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Pharmacokinetic and pharmacodynamic study of intranasal and intravenous dexmedetomidine

Li, A; Yuen, VM; Goulay-Dufay, S; Sheng, Y; Standing, JF; Kwok, PCL; Leung, MKM; ... Irwin, MG; + view all (2018) Pharmacokinetic and pharmacodynamic study of intranasal and intravenous dexmedetomidine. British Journal of Anaesthesia , 120 (5) pp. 960-968. 10.1016/j.bja.2017.11.100. Green open access

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Abstract

Background: Intranasal dexmedetomidine produces safe, effective sedation in children and adults. It may be administered by drops from a syringe or by nasal mucosal atomization (MAD NasalTM). / Methods: This prospective, three-period, crossover, double-blind study compared the pharmacokinetic (PK) and pharmacodynamic (PD) profile of i.v. administration with these two different modes of administration. In each session each subject received 1 μg kg−1 dexmedetomidine, either i.v., intranasal with the atomizer or intranasal by drops. Dexmedetomidine plasma concentration and Ramsay sedation score were used for PK/PD modelling by NONMEM. / Results: The i.v. route had a significantly faster onset (15 min, 95% CI 15–20 min) compared to intranasal routes by atomizer (47.5 min, 95% CI 25–135 min), and by drops (60 min, 95%CI 30–75 min), (P<0.001). There was no significant difference in sedation duration across the three treatment groups (P=0.88) nor in the median onset time between the two modes of intranasal administration (P=0.94). A 2-compartment disposition model, with transit intranasal absorption and clearance driven by cardiac output using the well-stirred liver model, was the final PK model. Intranasal bioavailability was estimated to be 40.6% (95% CI 34.7–54.4%) and 40.7% (95% CI 36.5–53.2%) for atomization and drops respectively. Sedation score was modelled via a sigmoidal Emax model driven by an effect compartment. The effect compartment had an equilibration half time 3.3 (95% CI 1.8–4.7) min−1, and the EC50 was estimated to be 903 (95% CI 450–2344) pg ml−1. / Conclusions: There is no difference in bioavailability with atomization or nasal drops. A similar degree of sedation can be achieved by either method. / Clinical trial registration: HKUCTR-1617.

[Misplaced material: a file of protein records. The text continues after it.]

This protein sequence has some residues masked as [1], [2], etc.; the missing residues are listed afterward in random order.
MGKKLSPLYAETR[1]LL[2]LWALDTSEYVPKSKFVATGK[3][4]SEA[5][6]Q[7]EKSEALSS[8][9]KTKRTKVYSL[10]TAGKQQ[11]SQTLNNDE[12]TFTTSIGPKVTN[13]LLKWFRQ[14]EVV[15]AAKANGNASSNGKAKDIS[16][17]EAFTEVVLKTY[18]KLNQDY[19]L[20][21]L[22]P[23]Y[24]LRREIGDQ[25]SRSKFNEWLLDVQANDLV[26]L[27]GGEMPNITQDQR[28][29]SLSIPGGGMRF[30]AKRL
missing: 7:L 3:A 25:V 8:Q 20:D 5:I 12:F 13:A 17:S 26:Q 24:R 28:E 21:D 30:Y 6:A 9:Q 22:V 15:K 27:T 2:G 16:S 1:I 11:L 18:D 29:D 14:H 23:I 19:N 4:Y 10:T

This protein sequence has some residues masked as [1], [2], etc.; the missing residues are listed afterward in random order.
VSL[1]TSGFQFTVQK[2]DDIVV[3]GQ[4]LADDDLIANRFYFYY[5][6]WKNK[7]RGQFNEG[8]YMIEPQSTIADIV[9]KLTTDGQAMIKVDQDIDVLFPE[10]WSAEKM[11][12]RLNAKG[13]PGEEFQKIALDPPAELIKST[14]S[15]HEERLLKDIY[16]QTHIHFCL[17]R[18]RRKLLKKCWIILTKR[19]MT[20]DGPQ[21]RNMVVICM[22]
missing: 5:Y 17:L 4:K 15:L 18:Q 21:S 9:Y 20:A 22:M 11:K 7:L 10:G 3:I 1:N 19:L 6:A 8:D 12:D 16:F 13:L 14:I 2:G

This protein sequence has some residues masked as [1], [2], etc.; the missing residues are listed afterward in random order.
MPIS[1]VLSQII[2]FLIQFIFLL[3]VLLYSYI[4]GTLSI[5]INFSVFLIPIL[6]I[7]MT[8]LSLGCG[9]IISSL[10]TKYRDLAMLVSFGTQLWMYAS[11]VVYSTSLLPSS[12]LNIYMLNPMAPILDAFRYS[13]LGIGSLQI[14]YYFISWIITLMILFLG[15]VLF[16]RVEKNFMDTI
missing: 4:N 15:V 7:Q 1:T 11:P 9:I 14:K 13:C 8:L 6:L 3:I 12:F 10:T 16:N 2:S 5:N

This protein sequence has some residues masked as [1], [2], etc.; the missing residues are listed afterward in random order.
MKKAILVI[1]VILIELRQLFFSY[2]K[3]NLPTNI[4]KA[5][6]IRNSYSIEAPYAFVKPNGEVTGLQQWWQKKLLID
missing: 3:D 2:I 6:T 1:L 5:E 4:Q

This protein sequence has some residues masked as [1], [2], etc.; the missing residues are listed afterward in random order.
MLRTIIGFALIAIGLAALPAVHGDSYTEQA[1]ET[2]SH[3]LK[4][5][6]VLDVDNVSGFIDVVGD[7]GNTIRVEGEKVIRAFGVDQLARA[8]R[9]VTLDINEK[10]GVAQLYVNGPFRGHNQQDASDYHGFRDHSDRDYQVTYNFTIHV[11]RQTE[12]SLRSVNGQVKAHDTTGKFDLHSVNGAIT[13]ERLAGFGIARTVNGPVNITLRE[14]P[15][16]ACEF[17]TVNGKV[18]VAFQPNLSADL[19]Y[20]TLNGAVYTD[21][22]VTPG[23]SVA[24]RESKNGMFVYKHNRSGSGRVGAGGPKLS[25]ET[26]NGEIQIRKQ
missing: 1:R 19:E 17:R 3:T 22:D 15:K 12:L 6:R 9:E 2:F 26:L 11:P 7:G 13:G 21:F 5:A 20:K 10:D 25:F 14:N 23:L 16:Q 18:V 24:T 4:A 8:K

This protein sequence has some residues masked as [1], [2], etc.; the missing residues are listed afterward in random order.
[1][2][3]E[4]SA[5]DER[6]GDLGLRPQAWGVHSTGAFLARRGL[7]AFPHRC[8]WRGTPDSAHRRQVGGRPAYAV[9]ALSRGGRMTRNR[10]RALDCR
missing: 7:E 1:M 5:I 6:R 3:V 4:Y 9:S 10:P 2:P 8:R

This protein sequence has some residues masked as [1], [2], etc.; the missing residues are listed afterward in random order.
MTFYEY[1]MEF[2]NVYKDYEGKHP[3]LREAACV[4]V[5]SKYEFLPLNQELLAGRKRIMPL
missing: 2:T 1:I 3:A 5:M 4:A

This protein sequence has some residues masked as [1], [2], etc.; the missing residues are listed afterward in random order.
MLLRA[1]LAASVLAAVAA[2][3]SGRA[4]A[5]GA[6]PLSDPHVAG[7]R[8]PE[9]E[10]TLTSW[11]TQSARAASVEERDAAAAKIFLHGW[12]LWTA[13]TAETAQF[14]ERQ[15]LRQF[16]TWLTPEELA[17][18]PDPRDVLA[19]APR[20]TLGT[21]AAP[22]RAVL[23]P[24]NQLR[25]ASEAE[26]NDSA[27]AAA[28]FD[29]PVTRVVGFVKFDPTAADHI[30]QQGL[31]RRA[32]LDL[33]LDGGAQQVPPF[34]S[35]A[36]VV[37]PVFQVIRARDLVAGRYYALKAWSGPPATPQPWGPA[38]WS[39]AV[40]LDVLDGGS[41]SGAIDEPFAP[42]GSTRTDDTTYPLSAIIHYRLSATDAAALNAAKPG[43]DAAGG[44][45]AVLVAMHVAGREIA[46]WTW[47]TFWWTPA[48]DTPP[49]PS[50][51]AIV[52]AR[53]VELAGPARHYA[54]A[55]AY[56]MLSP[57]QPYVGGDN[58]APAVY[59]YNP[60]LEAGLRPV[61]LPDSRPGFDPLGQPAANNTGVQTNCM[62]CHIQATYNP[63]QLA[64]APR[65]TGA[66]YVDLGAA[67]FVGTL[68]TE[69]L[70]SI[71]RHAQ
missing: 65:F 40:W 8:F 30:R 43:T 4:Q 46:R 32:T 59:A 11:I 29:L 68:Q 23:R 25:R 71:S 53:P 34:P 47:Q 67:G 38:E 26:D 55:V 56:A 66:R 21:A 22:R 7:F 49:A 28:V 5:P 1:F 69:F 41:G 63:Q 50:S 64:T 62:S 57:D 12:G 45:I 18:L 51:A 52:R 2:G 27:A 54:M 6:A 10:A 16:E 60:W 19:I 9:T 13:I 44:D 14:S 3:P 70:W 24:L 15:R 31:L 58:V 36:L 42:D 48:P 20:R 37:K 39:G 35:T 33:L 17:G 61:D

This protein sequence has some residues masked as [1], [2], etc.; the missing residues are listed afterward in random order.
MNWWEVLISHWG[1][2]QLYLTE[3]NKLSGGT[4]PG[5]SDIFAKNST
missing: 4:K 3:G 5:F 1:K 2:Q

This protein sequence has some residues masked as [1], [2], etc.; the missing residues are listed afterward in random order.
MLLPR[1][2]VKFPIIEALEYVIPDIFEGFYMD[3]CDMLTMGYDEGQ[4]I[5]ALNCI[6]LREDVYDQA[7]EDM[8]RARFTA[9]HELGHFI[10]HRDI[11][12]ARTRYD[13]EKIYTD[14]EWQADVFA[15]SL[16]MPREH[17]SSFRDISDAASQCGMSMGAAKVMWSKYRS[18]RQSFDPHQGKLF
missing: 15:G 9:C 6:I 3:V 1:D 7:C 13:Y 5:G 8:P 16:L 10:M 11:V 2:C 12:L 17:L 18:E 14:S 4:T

Type: Article
Title: Pharmacokinetic and pharmacodynamic study of intranasal and intravenous dexmedetomidine
Open access status: An open access version is available from UCL Discovery
DOI: 10.1016/j.bja.2017.11.100
Publisher version: https://doi.org/10.1016/j.bja.2017.11.100
Language: English
Additional information: This version is the author accepted manuscript. For information on re-use, please refer to the publisher’s terms and conditions. // A corrigendum to this article has been published at: https://doi.org/10.1016/j.bja.2018.07.001.
Keywords: α2-agonists; dexmedetomidine; administration; intranasal; NONMEM
UCL classification: UCL
UCL > Provost and Vice Provost Offices > School of Life and Medical Sciences
UCL > Provost and Vice Provost Offices > School of Life and Medical Sciences > Faculty of Life Sciences
UCL > Provost and Vice Provost Offices > School of Life and Medical Sciences > Faculty of Life Sciences > UCL School of Pharmacy
UCL > Provost and Vice Provost Offices > School of Life and Medical Sciences > Faculty of Life Sciences > UCL School of Pharmacy > Practice and Policy
UCL > Provost and Vice Provost Offices > School of Life and Medical Sciences > Faculty of Population Health Sciences > UCL GOS Institute of Child Health
UCL > Provost and Vice Provost Offices > School of Life and Medical Sciences > Faculty of Population Health Sciences > UCL GOS Institute of Child Health > Infection, Immunity and Inflammation Dept
URI: https://discovery.ucl.ac.uk/id/eprint/10037778
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